The state department of Wildlife and Fisheries has set tighter restrictions for fishing of red snapper, whose Gulf population is still struggling to rebound. The red snapper catch limit for recreational fishermen remains at two, which was set last year and is down from the previous limit of four per person. However, this year’s season for catching red snapper has been shortened by more than two months. Recreational red snapper fishing now runs from June 1 through Sept. 30. Commercial fishermen, who must qualify for an allotment of the overall commercial harvest, also face stricter limits.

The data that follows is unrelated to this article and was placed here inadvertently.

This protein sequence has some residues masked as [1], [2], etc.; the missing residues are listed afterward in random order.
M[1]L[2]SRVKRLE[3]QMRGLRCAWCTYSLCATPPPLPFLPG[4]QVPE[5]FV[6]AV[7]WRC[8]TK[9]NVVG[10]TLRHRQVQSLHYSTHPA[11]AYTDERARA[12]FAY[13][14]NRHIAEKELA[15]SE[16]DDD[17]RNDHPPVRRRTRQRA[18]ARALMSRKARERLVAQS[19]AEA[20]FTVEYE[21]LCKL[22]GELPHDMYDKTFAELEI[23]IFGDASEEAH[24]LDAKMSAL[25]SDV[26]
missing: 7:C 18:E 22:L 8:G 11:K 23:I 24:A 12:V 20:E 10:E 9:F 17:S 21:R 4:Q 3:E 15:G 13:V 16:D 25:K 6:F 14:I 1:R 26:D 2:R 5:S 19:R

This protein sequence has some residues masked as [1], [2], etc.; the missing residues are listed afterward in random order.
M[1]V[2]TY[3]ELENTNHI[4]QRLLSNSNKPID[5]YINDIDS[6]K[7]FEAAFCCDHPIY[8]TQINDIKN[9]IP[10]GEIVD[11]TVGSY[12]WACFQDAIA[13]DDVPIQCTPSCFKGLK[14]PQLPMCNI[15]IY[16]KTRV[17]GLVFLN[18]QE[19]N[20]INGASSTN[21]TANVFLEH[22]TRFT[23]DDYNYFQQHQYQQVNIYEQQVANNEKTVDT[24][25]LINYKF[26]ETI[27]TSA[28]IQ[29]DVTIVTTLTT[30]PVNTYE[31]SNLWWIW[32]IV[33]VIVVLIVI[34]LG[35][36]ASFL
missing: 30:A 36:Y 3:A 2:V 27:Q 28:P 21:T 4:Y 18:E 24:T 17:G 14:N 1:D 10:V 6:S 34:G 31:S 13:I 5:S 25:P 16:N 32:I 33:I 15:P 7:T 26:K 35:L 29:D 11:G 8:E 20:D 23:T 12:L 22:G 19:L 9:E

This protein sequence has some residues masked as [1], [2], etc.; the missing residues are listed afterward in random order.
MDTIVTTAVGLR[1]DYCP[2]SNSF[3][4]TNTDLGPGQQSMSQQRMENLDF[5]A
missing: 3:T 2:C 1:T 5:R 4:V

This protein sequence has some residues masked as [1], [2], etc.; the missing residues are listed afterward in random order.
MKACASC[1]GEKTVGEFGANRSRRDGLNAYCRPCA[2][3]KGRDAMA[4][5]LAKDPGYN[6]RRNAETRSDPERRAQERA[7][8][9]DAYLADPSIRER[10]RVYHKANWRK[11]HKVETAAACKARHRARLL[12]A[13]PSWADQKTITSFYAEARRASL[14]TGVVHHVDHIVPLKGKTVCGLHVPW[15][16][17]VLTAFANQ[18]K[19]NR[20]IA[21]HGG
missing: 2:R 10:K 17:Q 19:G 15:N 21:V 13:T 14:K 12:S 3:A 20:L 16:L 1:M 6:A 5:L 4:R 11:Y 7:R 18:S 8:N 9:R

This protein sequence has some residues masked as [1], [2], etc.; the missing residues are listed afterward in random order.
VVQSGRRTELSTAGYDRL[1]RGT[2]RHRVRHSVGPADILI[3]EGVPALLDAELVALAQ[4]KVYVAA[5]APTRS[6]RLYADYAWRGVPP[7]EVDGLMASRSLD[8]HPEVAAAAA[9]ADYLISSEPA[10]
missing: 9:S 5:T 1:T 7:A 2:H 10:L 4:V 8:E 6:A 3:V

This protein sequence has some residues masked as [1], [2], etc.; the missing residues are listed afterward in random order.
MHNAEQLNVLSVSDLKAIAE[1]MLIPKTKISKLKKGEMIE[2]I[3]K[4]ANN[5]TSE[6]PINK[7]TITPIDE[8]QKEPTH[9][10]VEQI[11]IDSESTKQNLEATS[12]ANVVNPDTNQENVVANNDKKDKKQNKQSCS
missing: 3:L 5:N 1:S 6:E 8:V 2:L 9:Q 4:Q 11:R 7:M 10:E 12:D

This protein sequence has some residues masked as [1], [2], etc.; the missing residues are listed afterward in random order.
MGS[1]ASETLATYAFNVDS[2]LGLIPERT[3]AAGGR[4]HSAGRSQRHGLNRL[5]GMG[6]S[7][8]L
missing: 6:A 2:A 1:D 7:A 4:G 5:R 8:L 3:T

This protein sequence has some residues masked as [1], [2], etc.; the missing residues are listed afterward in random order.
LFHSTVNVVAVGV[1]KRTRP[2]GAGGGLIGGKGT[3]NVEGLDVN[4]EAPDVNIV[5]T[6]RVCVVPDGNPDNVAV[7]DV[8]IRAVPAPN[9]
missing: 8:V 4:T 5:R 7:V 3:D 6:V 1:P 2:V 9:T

Wildlife and Fisheries spokesman Harry Blanchet says the new regulations on based on standards set by the National Marine Fisheries Service. The federal agency has set this year’s total allowable catch for red snapper at 5 million pounds. This is down from a total allowable catch of 6.5 million pounds last year and 9.12 million pounds in 2006. “The estimates are that we are substantially below the biomass that is required for the conservation standards,” Blanchet says, “Red snapper at the current time is estimated to be overfished and having overfishing occurring.” Overall, Blanchet says that fisheries agencies are still trying to find the right regulations to allow the red snapper populations recover. Red snapper was first identified by scientists as being severely overfished in 1989, largely due to the heavy amounts of young fish getting pulled up as bycatch in shrimping nets. A 2005 assessment estimated the red snapper spawning population to be three percent of its historical abundance. The National Marine Fisheries Service is scheduled to conduct another assessment in 2010.